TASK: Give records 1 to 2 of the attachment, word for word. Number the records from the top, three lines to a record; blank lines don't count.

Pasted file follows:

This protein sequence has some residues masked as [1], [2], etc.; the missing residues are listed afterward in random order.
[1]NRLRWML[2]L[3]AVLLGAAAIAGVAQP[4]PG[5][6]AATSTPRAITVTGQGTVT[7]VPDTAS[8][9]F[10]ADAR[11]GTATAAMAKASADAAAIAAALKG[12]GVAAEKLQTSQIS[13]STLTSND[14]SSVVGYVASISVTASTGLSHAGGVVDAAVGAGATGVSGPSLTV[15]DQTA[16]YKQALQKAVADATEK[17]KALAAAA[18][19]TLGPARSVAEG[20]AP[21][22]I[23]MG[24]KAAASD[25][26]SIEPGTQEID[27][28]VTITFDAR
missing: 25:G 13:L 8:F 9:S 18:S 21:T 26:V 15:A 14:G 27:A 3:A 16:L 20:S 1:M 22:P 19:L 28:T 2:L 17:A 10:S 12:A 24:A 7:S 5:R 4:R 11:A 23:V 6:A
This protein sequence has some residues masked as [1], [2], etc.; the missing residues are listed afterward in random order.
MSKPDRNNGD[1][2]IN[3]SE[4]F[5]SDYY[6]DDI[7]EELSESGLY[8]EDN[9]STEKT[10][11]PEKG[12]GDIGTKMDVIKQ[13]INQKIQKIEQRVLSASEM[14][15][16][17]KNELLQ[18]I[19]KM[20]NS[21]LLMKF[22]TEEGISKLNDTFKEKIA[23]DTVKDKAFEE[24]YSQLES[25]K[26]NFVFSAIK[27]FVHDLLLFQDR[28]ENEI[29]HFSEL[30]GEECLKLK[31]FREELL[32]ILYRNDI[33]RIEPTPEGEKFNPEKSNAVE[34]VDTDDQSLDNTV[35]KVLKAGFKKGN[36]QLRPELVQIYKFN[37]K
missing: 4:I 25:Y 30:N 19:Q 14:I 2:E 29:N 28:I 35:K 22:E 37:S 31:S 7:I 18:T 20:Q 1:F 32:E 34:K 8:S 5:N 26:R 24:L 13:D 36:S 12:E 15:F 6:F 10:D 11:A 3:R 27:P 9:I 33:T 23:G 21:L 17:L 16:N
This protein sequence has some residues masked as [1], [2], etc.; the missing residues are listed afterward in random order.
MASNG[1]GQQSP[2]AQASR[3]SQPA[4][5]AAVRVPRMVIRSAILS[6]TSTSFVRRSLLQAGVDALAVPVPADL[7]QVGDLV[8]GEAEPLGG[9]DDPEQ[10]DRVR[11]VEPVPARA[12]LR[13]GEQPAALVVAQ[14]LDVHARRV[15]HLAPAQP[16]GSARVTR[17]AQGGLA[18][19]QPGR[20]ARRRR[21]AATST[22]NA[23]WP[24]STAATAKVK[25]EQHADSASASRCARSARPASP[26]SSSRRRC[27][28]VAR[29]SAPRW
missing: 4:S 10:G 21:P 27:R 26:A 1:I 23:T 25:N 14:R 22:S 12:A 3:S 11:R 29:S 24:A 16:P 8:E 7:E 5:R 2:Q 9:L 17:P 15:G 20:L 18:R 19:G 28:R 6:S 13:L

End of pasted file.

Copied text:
This protein sequence has some residues masked as [1], [2], etc.; the missing residues are listed afterward in random order.
[1]NRLRWML[2]L[3]AVLLGAAAIAGVAQP[4]PG[5][6]AATSTPRAITVTGQGTVT[7]VPDTAS[8][9]F[10]ADAR[11]GTATAAMAKASADAAAIAAALKG[12]GVAAEKLQTSQIS[13]STLTSND[14]SSVVGYVASISVTASTGLSHAGGVVDAAVGAGATGVSGPSLTV[15]DQTA[16]YKQALQKAVADATEK[17]KALAAAA[18][19]TLGPARSVAEG[20]AP[21][22]I[23]MG[24]KAAASD[25][26]SIEPGTQEID[27][28]VTITFDAR
missing: 25:G 13:L 8:F 9:S 18:S 21:T 26:V 15:A 14:G 27:A 3:A 16:L 20:S 1:M 22:P 19:L 28:T 2:L 17:A 10:S 12:A 24:A 7:S 5:R 4:R 11:A 23:V 6:A
This protein sequence has some residues masked as [1], [2], etc.; the missing residues are listed afterward in random order.
MSKPDRNNGD[1][2]IN[3]SE[4]F[5]SDYY[6]DDI[7]EELSESGLY[8]EDN[9]STEKT[10][11]PEKG[12]GDIGTKMDVIKQ[13]INQKIQKIEQRVLSASEM[14][15][16][17]KNELLQ[18]I[19]KM[20]NS[21]LLMKF[22]TEEGISKLNDTFKEKIA[23]DTVKDKAFEE[24]YSQLES[25]K[26]NFVFSAIK[27]FVHDLLLFQDR[28]ENEI[29]HFSEL[30]GEECLKLK[31]FREELL[32]ILYRNDI[33]RIEPTPEGEKFNPEKSNAVE[34]VDTDDQSLDNTV[35]KVLKAGFKKGN[36]QLRPELVQIYKFN[37]K
missing: 4:I 25:Y 30:N 19:Q 14:I 2:E 29:N 28:I 35:K 22:E 37:S 31:S 7:I 18:T 20:Q 1:F 32:E 34:K 8:S 5:N 26:R 24:L 13:D 36:S 12:E 15:F 6:F 10:D 11:A 3:R 27:P 9:I 33:T 23:G 21:L 17:L 16:N